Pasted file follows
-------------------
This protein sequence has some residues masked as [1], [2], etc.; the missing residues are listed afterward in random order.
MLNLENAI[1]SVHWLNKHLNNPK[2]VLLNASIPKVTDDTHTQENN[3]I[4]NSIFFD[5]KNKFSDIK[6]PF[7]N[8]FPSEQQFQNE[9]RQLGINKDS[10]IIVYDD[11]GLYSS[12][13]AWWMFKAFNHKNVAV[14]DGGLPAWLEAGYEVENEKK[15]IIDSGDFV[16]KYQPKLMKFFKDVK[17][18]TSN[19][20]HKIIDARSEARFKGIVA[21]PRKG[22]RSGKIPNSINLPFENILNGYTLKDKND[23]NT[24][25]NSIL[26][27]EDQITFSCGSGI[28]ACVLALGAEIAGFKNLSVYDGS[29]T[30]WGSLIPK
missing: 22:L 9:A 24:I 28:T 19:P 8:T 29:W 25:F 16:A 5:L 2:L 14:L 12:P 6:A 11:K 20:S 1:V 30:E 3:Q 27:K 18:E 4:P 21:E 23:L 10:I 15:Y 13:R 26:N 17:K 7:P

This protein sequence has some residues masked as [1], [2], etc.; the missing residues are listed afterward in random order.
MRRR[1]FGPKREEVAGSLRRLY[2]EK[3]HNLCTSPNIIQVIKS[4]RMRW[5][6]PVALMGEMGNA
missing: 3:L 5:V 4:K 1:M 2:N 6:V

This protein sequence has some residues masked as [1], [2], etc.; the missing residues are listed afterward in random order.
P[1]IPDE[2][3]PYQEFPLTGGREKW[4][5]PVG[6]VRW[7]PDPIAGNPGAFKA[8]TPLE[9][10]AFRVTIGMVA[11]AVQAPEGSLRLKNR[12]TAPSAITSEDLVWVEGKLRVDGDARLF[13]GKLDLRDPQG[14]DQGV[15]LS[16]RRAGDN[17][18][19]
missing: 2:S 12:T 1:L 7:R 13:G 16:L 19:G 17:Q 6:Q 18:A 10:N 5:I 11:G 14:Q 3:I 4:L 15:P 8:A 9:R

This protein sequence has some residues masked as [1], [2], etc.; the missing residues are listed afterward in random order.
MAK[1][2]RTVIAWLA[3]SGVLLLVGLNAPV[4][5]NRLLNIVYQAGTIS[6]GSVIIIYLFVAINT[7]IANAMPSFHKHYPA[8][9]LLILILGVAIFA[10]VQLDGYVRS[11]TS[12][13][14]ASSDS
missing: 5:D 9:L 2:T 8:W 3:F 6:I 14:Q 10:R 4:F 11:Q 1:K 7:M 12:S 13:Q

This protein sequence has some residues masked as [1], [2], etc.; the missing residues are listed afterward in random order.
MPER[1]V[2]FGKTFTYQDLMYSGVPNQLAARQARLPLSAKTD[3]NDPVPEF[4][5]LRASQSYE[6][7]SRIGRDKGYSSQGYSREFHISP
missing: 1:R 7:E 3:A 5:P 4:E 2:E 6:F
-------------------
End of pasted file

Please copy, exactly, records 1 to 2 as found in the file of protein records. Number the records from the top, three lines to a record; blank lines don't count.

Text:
This protein sequence has some residues masked as [1], [2], etc.; the missing residues are listed afterward in random order.
MLNLENAI[1]SVHWLNKHLNNPK[2]VLLNASIPKVTDDTHTQENN[3]I[4]NSIFFD[5]KNKFSDIK[6]PF[7]N[8]FPSEQQFQNE[9]RQLGINKDS[10]IIVYDD[11]GLYSS[12][13]AWWMFKAFNHKNVAV[14]DGGLPAWLEAGYEVENEKK[15]IIDSGDFV[16]KYQPKLMKFFKDVK[17][18]TSN[19][20]HKIIDARSEARFKGIVA[21]PRKG[22]RSGKIPNSINLPFENILNGYTLKDKND[23]NT[24][25]NSIL[26][27]EDQITFSCGSGI[28]ACVLALGAEIAGFKNLSVYDGS[29]T[30]WGSLIPK
missing: 22:L 9:A 24:I 28:T 19:P 8:T 29:W 25:F 16:A 5:L 2:L 14:L 12:P 6:A 11:K 20:S 1:V 30:E 3:Q 27:K 18:E 4:P 21:E 23:L 10:I 15:Y 13:R 26:N 17:K 7:P

This protein sequence has some residues masked as [1], [2], etc.; the missing residues are listed afterward in random order.
MRRR[1]FGPKREEVAGSLRRLY[2]EK[3]HNLCTSPNIIQVIKS[4]RMRW[5][6]PVALMGEMGNA
missing: 3:L 5:V 4:K 1:M 2:N 6:V